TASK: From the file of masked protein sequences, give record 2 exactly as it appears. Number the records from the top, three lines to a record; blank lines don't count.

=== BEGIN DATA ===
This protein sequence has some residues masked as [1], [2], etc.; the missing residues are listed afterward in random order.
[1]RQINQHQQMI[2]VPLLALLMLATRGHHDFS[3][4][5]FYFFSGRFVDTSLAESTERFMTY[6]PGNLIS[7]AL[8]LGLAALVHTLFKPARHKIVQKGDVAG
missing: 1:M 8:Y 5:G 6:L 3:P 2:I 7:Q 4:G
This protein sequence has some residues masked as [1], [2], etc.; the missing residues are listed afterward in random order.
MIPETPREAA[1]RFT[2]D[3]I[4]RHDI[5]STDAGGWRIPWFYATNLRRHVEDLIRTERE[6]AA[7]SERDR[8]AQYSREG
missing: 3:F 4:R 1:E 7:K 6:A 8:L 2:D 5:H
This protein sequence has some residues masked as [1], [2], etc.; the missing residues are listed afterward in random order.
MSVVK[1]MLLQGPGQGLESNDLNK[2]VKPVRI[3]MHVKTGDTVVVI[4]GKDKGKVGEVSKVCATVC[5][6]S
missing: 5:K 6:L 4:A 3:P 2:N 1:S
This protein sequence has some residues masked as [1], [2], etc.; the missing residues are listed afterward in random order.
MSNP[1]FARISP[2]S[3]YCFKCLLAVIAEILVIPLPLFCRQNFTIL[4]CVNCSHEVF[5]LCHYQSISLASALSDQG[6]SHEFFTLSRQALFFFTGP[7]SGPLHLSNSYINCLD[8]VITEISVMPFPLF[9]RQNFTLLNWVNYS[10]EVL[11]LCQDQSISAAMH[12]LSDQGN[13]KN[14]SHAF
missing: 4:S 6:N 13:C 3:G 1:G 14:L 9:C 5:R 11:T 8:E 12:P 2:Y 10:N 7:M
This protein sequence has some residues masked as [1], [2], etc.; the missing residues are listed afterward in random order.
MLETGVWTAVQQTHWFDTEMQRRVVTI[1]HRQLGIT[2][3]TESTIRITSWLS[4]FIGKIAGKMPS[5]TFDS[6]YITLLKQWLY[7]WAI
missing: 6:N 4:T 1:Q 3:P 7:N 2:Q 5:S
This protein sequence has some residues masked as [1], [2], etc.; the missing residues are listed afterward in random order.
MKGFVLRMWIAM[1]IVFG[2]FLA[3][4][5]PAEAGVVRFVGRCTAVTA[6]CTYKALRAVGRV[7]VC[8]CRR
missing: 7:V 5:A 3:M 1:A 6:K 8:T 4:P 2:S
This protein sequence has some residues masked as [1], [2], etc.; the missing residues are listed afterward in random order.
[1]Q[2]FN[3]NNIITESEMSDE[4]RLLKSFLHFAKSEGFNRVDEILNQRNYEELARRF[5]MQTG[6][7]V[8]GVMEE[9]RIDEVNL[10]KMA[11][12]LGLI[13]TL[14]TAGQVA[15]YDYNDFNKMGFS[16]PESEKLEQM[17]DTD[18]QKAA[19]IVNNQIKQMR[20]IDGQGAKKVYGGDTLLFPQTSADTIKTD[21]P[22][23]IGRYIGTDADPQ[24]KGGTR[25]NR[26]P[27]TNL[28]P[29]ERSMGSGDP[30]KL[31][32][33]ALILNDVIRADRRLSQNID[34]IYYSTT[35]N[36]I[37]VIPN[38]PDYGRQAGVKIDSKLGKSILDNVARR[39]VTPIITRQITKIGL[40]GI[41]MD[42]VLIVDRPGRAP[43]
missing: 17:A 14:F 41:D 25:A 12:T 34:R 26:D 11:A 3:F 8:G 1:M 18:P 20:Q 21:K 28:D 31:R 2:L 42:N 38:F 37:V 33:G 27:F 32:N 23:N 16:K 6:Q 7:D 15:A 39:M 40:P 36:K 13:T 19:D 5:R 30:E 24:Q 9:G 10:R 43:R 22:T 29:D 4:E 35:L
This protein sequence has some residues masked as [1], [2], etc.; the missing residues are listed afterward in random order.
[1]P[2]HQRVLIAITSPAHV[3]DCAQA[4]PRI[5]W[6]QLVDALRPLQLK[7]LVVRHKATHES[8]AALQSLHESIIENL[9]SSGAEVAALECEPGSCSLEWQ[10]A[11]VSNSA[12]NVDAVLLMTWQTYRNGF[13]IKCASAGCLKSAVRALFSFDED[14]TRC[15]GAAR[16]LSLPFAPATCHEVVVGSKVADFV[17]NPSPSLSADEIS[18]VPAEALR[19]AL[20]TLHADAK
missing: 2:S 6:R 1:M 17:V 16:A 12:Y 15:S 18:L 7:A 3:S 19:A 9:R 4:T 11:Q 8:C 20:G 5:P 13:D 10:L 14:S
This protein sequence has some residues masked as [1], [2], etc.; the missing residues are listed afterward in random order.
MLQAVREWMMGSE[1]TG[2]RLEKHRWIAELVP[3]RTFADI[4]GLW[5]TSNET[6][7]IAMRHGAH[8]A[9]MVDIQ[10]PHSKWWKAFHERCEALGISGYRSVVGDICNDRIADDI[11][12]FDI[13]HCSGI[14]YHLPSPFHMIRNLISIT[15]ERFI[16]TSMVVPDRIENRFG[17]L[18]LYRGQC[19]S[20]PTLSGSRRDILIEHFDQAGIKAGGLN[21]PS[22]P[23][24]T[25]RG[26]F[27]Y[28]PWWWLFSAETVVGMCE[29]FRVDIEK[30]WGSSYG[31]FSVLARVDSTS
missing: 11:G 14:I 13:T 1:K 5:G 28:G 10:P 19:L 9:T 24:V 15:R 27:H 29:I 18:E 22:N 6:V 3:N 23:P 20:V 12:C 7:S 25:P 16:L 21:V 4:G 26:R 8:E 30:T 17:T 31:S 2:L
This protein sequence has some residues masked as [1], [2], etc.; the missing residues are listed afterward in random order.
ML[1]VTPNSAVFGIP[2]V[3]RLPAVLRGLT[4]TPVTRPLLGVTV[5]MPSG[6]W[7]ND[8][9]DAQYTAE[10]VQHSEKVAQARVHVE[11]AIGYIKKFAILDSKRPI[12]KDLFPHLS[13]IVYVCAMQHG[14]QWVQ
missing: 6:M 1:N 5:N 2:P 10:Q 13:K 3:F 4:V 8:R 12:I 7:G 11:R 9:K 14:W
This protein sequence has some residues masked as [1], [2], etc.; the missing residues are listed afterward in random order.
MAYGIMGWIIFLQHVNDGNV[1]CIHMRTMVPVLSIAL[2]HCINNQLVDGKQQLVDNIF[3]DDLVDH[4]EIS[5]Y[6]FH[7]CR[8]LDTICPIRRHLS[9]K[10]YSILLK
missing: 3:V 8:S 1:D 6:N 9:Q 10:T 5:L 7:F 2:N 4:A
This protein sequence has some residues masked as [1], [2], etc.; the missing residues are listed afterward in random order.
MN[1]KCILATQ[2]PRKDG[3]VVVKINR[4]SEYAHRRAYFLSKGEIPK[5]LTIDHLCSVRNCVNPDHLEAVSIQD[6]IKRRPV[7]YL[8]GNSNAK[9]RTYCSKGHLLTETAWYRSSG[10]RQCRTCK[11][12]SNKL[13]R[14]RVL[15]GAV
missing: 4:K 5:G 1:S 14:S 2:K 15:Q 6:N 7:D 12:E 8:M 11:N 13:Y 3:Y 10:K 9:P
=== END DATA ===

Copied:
This protein sequence has some residues masked as [1], [2], etc.; the missing residues are listed afterward in random order.
MIPETPREAA[1]RFT[2]D[3]I[4]RHDI[5]STDAGGWRIPWFYATNLRRHVEDLIRTERE[6]AA[7]SERDR[8]AQYSREG
missing: 3:F 4:R 1:E 7:K 6:A 8:L 2:D 5:H